“Chapter 370.003 of the Texas Local Government Code prohibits the City Council and Police Department from adopting a policy that does not fully enforce state and federal laws relating to drugs, including marijuana,” she wrote. “While Proposition B imposes explicit prohibitions on the Denton Police Department’s ability to enforce laws related to low-level marijuana possession, those prohibitions are in direct conflict with, and are superseded by, the Texas Code of Criminal Procedure, which vests police officers with the authority and duty to enforce state law, including the ability to use the smell of marijuana as probable cause to conduct a search or seizure, the right to make an arrest, and where appropriate, the right to issue a citation for the possession of marijuana or drug paraphernalia, regardless of the quantity of marijuana.”
Proposition B is identical to Proposition A in Killeen.
“In short, the city does not have the authority to implement some provisions of Proposition B without changes to current drug laws by Congress and the Texas Legislature,” Hensley wrote. “In practice, a Denton police officer will continue to have the authority to enforce state laws relating to marijuana. Neither the city, the city manager, nor the chief of police has the authority to direct officers to do otherwise or to discipline an officer when they are acting in accordance with state law.”
Ground Game intervention
That prompted a response from Mike Siegel, general counsel for Ground Game Texas.
“The Texas Constitution … allows for Texas cities to adopt ‘home rule’ charters,” he wrote. “Under those charters, cities ‘possess the power of self-government’ and may exercise ‘broad discretionary powers.’ At the same time, cities are not permitted to adopt any law that is ‘inconsistent with the Constitution of the state, or of the general laws enacted by the Legislature.’”
That’s an argument Oliver has made in appearances before the Killeen City Council during discussions about the legal consequences of adopting Proposition A as ordinance. She did not return an email seeking comment.
Consistent with Denton’s home-rule charter, “the electors shall have the power to propose any ordinance, except an ordinance appropriating money or authorizing the levy of taxes, and to adopt or reject the proposed ordinance at the polls, such power being known as the initiative,’” Siegel wrote.
In the letter, Siegel also told Hensley that she “may not usurp the initiative power of Denton voters.”
“Under the Denton city charter, there are only two policy-makers — the city council and the people,” Siegel wrote. “The division of authority is perfectly clear: the City Council creates policy and the city manager is required to execute it. When the people of Denton adopt policy via a citizen initiative, they stand in the place of the council and exercise the policy-making authority of the city.”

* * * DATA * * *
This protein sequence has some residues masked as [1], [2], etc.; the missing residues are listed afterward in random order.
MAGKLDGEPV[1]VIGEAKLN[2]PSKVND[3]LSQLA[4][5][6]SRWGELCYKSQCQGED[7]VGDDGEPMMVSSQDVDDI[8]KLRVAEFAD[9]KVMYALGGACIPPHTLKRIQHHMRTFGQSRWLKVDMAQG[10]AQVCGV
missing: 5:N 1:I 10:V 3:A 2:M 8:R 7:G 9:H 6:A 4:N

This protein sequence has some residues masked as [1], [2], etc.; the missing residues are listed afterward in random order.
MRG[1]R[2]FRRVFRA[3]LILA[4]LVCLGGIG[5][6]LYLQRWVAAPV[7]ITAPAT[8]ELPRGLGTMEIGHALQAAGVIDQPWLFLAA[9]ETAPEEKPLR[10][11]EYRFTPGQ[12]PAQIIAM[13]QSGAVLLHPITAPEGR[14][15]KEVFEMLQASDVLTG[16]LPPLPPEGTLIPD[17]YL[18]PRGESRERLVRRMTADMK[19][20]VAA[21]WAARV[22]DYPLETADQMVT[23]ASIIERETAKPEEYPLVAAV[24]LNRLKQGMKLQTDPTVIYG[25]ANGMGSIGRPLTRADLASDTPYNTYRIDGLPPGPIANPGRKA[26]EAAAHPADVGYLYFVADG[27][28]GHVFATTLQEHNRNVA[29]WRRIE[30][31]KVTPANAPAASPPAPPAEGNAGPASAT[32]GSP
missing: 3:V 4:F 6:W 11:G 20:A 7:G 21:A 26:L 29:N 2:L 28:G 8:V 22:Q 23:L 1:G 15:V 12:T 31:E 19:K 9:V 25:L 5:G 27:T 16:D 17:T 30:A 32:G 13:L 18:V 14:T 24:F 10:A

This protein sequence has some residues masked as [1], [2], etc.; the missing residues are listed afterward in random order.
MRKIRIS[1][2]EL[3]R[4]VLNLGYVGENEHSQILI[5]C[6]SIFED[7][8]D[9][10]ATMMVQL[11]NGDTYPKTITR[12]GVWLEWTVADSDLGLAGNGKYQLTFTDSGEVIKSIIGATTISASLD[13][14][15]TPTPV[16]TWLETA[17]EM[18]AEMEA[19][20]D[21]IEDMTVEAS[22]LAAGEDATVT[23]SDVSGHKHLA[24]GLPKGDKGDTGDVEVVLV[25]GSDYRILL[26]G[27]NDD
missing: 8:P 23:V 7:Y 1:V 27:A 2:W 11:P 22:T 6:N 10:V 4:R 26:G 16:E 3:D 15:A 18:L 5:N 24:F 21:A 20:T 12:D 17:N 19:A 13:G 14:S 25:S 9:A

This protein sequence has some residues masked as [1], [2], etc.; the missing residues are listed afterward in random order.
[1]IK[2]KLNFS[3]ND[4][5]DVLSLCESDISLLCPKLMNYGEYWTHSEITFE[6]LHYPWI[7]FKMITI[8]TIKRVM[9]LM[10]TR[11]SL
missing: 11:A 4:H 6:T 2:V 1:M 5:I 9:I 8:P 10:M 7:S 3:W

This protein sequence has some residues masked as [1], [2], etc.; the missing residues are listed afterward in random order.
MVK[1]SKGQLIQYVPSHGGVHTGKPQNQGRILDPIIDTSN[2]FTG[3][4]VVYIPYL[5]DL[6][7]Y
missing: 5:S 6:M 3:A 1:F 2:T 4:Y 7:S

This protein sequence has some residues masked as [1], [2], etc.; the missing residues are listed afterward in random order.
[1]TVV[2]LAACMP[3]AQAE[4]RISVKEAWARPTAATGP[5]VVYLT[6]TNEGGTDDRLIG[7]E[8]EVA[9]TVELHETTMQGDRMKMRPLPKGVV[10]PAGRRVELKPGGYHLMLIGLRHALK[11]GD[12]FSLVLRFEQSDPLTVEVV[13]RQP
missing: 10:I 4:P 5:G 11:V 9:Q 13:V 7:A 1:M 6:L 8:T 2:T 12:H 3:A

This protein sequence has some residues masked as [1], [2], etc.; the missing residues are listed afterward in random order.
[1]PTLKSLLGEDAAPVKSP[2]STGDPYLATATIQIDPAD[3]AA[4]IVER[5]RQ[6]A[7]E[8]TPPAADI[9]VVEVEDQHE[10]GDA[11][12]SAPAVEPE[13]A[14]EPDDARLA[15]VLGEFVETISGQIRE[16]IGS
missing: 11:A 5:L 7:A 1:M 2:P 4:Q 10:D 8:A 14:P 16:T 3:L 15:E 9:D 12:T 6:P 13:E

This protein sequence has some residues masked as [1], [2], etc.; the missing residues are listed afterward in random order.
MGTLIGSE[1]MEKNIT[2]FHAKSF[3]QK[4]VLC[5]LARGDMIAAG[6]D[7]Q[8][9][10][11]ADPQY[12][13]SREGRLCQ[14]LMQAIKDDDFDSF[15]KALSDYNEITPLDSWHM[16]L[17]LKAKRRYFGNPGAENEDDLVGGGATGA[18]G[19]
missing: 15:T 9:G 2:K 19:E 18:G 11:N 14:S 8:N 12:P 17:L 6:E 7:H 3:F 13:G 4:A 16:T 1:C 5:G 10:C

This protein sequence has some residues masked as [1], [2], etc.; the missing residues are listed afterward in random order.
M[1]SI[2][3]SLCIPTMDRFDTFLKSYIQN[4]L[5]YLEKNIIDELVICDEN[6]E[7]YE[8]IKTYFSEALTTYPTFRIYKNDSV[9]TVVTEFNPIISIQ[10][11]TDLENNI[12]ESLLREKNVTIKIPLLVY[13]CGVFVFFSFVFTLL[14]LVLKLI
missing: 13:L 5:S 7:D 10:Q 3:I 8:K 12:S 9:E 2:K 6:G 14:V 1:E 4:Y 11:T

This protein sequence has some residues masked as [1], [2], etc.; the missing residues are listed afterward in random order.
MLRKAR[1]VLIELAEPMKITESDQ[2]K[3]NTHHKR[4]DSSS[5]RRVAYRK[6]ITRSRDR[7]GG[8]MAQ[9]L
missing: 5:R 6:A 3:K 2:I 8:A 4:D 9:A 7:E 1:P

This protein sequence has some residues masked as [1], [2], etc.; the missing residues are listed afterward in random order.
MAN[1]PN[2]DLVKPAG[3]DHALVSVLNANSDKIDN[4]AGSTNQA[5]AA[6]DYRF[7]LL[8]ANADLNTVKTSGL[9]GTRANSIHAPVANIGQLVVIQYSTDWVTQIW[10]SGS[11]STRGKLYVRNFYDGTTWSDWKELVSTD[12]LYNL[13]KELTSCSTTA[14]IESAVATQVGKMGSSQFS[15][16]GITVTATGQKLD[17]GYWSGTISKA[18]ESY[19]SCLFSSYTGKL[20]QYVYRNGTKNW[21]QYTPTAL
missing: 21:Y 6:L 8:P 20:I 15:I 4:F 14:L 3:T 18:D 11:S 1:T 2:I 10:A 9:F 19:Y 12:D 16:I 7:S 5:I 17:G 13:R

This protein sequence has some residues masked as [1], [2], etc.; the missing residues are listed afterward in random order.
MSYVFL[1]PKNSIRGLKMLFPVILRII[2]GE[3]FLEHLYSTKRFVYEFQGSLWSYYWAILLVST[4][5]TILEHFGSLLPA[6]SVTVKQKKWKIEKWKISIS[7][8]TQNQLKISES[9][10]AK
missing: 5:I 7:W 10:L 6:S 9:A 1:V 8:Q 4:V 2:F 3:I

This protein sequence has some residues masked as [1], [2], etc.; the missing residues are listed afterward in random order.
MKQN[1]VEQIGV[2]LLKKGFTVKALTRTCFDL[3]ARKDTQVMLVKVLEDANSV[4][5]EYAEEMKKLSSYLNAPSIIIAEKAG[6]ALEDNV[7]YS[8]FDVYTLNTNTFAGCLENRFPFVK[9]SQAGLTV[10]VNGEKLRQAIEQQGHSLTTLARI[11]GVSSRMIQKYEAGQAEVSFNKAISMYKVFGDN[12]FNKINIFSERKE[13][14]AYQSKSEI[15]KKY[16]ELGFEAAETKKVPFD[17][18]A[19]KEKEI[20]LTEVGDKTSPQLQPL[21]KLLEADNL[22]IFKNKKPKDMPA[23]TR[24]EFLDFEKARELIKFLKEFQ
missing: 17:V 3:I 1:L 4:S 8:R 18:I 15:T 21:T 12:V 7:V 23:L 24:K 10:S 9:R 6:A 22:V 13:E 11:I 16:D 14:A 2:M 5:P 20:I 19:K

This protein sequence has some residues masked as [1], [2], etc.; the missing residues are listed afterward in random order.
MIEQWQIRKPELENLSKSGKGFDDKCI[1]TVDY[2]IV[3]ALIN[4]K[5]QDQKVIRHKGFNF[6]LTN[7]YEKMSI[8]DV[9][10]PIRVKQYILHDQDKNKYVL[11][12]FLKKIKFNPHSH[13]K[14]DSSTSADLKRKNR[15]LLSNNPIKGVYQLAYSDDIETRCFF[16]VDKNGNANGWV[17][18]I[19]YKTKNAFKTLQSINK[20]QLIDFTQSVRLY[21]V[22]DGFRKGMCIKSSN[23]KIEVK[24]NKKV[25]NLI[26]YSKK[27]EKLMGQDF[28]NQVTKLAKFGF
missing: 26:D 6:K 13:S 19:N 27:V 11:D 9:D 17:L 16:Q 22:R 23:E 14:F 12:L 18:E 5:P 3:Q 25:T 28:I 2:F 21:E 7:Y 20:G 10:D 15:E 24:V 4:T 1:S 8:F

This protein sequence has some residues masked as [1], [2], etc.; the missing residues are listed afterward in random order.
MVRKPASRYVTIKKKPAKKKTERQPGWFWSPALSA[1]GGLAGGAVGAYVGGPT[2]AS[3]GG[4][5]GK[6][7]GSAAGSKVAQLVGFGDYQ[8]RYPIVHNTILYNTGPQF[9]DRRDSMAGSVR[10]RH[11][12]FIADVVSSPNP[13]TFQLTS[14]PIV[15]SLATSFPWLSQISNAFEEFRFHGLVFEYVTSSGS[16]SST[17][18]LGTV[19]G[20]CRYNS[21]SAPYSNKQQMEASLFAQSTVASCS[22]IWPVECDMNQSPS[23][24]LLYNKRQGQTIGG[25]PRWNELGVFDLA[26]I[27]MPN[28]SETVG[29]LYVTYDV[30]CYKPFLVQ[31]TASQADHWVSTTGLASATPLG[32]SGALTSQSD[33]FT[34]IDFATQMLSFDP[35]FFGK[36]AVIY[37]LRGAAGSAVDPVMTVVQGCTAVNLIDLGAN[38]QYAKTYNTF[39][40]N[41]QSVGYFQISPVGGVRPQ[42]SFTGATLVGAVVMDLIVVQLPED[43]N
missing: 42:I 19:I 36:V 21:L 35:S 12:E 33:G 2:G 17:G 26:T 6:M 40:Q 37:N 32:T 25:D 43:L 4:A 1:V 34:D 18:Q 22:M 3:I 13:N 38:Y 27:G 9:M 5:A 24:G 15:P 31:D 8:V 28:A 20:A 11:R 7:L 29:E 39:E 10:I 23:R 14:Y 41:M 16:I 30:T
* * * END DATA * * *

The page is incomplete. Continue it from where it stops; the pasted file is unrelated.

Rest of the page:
Therefore, Siegel said, Hensley must “execute voter-initiated ordinances.”
On Denton’s website, a page is dedicated to what Proposition B means — or doesn’t mean — for residents.
“Prior to the passage of Proposition B, the City of Denton Police Department already significantly revised its marijuana enforcement policy and practices which are enumerated in its general orders,” the website shows. “Between June 2021 and July 2022, of the 65 arrests that the Denton Police Department made for marijuana possession under 4 ounces, 15 of these charges accompanied other charges unrelated to marijuana, and weapons were involved in 31.”
‘Not been a priority’
Denton Police Chief Doug Shoemaker included a statement on the page about Proposition B, calling the Denton Police Department “a forward-thinking agency.”
“Marijuana possession alone has not been a priority for the Denton Police Department for several years,” he said. “This will continue to be the case. With that said, officers must maintain discretion to be able to keep our community safe from harm. When marijuana possession pairs with other crimes that affect public safety, including offenses such as driving while intoxicated or firearms violations, such acts cannot and will not be ignored.”
Still, Siegel said in his letter to Denton officials, police officers are not contradicting state law by enforcing Proposition B.
“The city of Denton may exercise its discretion to adopt policies to conserve scarce public safety resources, including Proposition B, which stops the wasteful enforcement of low-level marijuana offenses. Proposition B can be easily defended as a valid exercise of its police power that promotes the health, safety, and general welfare of Denton residents.”
Texas Municipal League officials did not respond to the Herald’s request for comment about how different cities are handling marijuana ordinances differently. But in Siegel’s letter, he reminded Denton council members, the mayor and Hensley that Austin voters in May approved a similar proposition that has not been challenged legally.
‘Obligated to enforce’
“No city has ever been subject to challenge under Section 370.003, including the city of Austin, which on May 7, 2022, adopted a city ordinance that includes marijuana decriminalization. The city manager should not engage in unwarranted speculation concerning possible future legal challenges to justify non-enforcement of any aspect of Proposition B. Until a court of competent jurisdiction orders otherwise, the city manager is obligated to enforce Prop B.”
Austin officials have not returned messages seeking comment on its marijuana ordinance, known as the Austin Freedom Act.
San Marcos officials will enforce Proposition A, city spokeswoman Tatiana Salazar told the Herald.
“San Marcos voters spoke clearly regarding Proposition A, and our enforcement staff will develop the necessary processes to ensure their actions remain in compliance with the ordinance.”
Elgin officials did not return a message seeking comment about whether they plan to enforce that city’s marijuana ordinance.